Gideon represents the 5th cycle of rebellion, apostasy, oppression by a foreign nation as a divine punishment, then Israel crying out for salvation and God responding by sending them a Deliverer, a Mashiach (a Messiah), who would lead them to victory. After defeating their oppressors Israel would (for a short time) step back from their idolatry, worship YHWH with sincerity and fidelity, and obey Torah.

Yet in no time backsliding would begin and the cycle would start all over again. The damage had been done; Israel had allowed the Canaanites to remain and thrive all over the Promised Land. Without their even realizing it Israel had embraced many of the philosophies and standard cultural practices of the Canaanites; therefore it was tempting and easy for the Israelites to compromise and reintroduce those pagan ways back into their worship and lifestyles.

There is a saying in the South that I have always enjoyed and I think it is some of the better folk wisdom that we ought to remember at all times: when you’re up to your rear-end in alligators, sometimes its easy to forget that the original idea was to drain the swamp. That was Israel’s condition. God instructed Joshua to completely drain the swamp of Canaanites and they set about doing it. The problem is that as they engaged the enemy and

Lesson 10 – Judges 5 & 6 time passed, they found several good reasons to allow many of those alligators to remain rather than staying true to the goal of total eradication. The unintended consequence was that the remaining alligators gained confidence, thrived, and became a bigger pest than before the Holy War process had begun under Joshua.

Over the next 3 chapters we’re going to see the history of Gideon and then later his family fully discussed because the amazing acting out of God’s grace and His holy righteousness and justice was so obviously on display all during this time; but also because it contains a rich treasure of instruction and warning for the church and the reborn modern state of Israel. It seems as though no matter now many cycles of foolhardy efforts that Israel makes to attempt peace with the world, or for the church to compromise God’s truth so that we might fill vacant pews and starving church bank accounts with the succor of seekers and those who want only a mirage of godliness to soothe the emptiness of their souls, we’ll try again and again charging that the earlier generations who failed did so because they didn’t try hard enough.

Thus every one of the 4 cycles of apostasy related to us up to this point in the book of Judges ends with the words: Then the land had rest for (usually) 40 years. But the next cycle begins with the words: but the people of Israel did what was evil in God’s eyes. The cycle of Gideon was the same. The cycle of the people of God in modern times is running on parallel tracks. Do we have eyes to see and ears to listen?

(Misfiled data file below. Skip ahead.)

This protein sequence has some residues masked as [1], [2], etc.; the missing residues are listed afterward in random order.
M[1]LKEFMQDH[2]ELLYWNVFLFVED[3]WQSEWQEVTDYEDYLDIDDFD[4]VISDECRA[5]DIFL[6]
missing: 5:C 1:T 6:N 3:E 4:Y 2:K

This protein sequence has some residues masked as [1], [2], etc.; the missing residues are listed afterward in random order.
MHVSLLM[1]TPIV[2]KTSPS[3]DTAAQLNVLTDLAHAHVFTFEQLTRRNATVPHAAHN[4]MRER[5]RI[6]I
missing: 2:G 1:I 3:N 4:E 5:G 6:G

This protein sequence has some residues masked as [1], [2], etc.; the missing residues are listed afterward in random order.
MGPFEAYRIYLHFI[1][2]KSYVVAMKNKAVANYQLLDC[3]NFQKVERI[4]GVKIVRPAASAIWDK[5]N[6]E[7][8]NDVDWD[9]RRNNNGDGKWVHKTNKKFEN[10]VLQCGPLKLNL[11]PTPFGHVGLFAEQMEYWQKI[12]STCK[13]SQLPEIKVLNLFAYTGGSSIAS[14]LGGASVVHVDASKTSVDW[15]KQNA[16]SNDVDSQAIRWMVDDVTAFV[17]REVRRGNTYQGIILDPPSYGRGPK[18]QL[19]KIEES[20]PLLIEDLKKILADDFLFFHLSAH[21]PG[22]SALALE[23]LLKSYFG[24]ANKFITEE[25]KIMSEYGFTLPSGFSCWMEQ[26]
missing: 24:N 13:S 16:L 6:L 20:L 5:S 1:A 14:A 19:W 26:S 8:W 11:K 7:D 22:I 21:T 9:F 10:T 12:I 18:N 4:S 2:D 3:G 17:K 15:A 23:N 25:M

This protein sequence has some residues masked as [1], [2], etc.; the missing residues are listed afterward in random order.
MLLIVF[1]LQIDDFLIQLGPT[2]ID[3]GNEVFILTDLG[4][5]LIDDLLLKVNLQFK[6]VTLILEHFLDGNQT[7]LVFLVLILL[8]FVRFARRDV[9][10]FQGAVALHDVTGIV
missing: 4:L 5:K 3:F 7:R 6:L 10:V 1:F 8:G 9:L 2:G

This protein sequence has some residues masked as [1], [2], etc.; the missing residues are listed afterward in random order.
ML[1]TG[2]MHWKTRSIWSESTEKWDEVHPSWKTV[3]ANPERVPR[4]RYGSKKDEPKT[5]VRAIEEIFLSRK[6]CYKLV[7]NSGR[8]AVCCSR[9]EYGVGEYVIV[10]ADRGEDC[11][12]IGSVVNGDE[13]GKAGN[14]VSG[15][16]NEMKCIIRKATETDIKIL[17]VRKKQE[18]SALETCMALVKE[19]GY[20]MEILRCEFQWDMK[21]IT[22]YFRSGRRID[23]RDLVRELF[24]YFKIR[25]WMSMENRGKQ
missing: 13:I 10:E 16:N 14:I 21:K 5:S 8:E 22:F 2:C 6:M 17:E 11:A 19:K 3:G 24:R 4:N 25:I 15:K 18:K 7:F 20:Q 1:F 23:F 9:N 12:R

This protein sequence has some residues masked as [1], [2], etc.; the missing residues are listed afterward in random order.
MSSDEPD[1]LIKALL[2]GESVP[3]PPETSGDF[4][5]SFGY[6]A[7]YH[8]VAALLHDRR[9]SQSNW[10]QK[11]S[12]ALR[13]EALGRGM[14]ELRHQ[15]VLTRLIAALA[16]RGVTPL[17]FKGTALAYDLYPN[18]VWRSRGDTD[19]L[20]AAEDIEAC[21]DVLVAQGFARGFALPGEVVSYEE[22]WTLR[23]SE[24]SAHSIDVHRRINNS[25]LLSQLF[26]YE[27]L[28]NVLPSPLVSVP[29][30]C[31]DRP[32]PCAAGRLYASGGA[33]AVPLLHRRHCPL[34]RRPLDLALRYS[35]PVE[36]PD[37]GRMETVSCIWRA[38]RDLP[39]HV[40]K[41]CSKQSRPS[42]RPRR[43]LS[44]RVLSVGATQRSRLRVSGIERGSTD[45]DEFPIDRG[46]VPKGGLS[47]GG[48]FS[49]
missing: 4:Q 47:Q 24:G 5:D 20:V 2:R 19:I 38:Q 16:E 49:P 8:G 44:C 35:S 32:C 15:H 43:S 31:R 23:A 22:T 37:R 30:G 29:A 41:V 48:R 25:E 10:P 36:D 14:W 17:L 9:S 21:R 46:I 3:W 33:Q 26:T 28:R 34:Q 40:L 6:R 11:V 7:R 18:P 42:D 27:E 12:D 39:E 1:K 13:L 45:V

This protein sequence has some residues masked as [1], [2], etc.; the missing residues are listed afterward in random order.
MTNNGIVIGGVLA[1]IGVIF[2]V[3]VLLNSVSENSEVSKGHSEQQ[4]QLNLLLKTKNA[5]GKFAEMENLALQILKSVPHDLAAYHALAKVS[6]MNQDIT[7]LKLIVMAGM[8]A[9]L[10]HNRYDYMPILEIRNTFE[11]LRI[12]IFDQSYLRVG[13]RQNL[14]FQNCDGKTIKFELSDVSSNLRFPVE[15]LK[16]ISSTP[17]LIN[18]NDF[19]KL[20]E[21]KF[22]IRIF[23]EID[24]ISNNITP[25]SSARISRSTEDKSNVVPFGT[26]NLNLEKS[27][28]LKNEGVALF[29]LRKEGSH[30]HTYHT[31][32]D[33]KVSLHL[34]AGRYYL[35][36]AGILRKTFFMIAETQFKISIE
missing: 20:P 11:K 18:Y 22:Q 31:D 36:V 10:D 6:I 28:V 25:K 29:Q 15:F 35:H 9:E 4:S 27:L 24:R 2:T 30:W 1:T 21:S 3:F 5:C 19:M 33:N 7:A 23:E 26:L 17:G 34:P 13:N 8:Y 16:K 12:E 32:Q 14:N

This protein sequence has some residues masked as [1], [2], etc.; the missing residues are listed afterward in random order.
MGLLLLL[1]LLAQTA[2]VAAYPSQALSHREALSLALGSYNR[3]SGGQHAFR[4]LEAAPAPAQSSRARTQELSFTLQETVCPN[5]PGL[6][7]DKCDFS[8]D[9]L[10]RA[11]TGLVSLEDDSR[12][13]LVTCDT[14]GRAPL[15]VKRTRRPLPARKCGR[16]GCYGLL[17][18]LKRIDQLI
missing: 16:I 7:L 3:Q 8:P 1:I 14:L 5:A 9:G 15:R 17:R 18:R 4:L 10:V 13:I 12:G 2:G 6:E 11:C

Verse one begins with those ominous words that Israel had enjoyed faithfulness to the Lord and the fruits of divine blessings that resulted, but soon gave it all away so that they could do what was right in their own eyes. Yes, it definitely does NOT say literally that Israel did “what was right in their own eyes”; rather it says they did what was evil in God’s. I say to you with full confidence that doing what is right in our own eyes IS evil in God’s eyes.

Evil is more deceptive than overt. Evil almost always looks beautiful before it turns ugly. Evil seems right in our humanness before it all goes wrong. Are we to think in these cycles of the Judges that the people of God awoke one morning and said: let’s offend our God? That the leaders of Israel got together and made a pact to be wicked? I guarantee you that they would have protested greatly if accused of sin and idolatry; and they would have denied it and been aroused to anger at the indictment. And I can make that guarantee because we read of it not only here but in the Prophets as well. The Prophets that God chose to warn His people were not anxious to deliver the message because they knew full well it would be rejected and they would suffer for their efforts. The leaders and the citizens at large were incredulous that someone would point a finger at them and say that they were behaving as heathens before the Lord.

Nevertheless that is what Israel in the era of the Judges did, and that is what is happening today. And because God never changes the pattern never changes; and because the pattern never changes the consequences never change. God turned Israel over to their enemies to be oppressed; in this case the enemy was Midian. Yes, the same Midian where Moses fled from Egypt, found a wife, lived as a simple shepherd for 40 years, and then was summoned to the burning bush on a hilltop and collapsed at the sound of Yehoveh’s voice and unbearable weight of His presence.